Unfortunately, politicians seem to have no real ambition to resolve the problems faced by so many families in Britain today. The importance of the cost of living debate in contemporary politics cannot be under-estimated. At heart, much of the discussion about the welfare state, triggered by various churches two weeks ago, is a debate about how the poorest struggle to get by. When we worry about productivity we are concerned that prices will rise faster than wages. And the debate about the living wage is – by definition – a debate about whether the incomes of the less-well-off are sufficient to provide for a family.
Discussion around these issues has long been sterile. Lobby groups argue that income transfers to the poor should be increased and opponents then suggest reasons why that should not happen. Similarly, campaigners propose that employers increase the amount they pay employees, regardless of whether pay increases can be justified by productivity.
Politicians do nothing to improve the quality of these debates. Both the Labour and Conservative parties suggest that living standards can be increased through a series of price caps and controls and by raising the statutory floor underneath wages. Energy prices, rail fares, pensions, rents and consumer credit have all been subject to proposals and it was suggested in the Guardian over the weekend that the Conservative Party might now propose capping water bills for large families. Not only would such proposals reduce investment and competition and distort markets still further, in the long run they would exacerbate the problem they are designed to solve by reducing productivity and wage growth.
Politicians and campaigners are arguing over minutiae and over policies that are doomed to failure when radical and clear thinking is needed.
There are four reasons why the cost of living is so high in the UK, especially for the poor.
The first is our planning system. House prices have risen over and above inflation by about 3 per cent per annum in the last 40 years and housing now takes up around one third of the budget of the country’s poorest people. There is simply nowhere else in the Western world that compares with the UK in this respect.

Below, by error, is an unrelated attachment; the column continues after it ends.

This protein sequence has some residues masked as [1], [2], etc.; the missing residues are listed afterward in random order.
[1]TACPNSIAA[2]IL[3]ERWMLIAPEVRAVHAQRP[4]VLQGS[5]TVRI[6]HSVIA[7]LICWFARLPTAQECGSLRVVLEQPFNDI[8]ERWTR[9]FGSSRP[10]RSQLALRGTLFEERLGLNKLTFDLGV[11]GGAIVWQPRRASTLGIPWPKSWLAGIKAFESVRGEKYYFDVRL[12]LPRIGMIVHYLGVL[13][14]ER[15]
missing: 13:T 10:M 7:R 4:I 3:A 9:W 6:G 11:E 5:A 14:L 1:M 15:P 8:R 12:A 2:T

The knock-on effects of restrictive planning policies are huge: high business rents lead to higher childcare and food costs; the increased housing benefit bill leads to higher taxes for all of us; restrictions on business development lead to lower productivity and hence lower wage growth – economists at the LSE calculate that planning policies since 1980 have reduced retail productivity by about 20 per cent. Furthermore, high house prices in the south-east prevent people from moving to more productive employment opportunities.
Perhaps those in churches concerned about poverty should see the inability to build houses because of restrictive planning policies as a matter of justice – after all, they are quick to throw that word around in debates about much less important causes.
We also have an energy policy that is designed to cut carbon emissions at the maximum possible cost, as a result of policy being captured by vested interests. Some of the renewable sources of energy that have to be exploited as a result of government policy cost over three times as much as conventional energy sources.
Food costs are raised not just because planning policy increases retail costs, but also by the Common Agricultural Policy. Abolition of this should be top of the UK’s European Union renegotiation list. Agriculture is 50 per cent more productive in New Zealand where farm support programmes have been eliminated.
Finally, the level of taxes paid by those at the bottom of the scale is higher than most people would expect. The reason for this is the regressive nature of so-called ‘sin taxes’. As revealed by Chris Snowdon, the poorest fifth of the population pay over 11 per cent of their income in taxes on betting, motoring, air travel, tobacco and alcohol. This should be a cause close to the heart of Catholics, even if not Methodists.
In their recent intervention, church leaders argued that food markets are ‘failing’. They are not; there is no evidence for that assertion whatsoever: markets are not allowed to operate. There are also questions that the churches need to ask themselves about the way they have surrendered their belief in charity to a belief in the all-providing state. However, when it comes to the working poor, we should not have an economy where people who are working also need welfare. The only reason they do is because, in the last thirty years, we have taken actions that constrain the economy and load burdens on those least able to afford them. Changing this should be the battleground on which the next election is fought.
This article was originally published by the Daily Telegraph.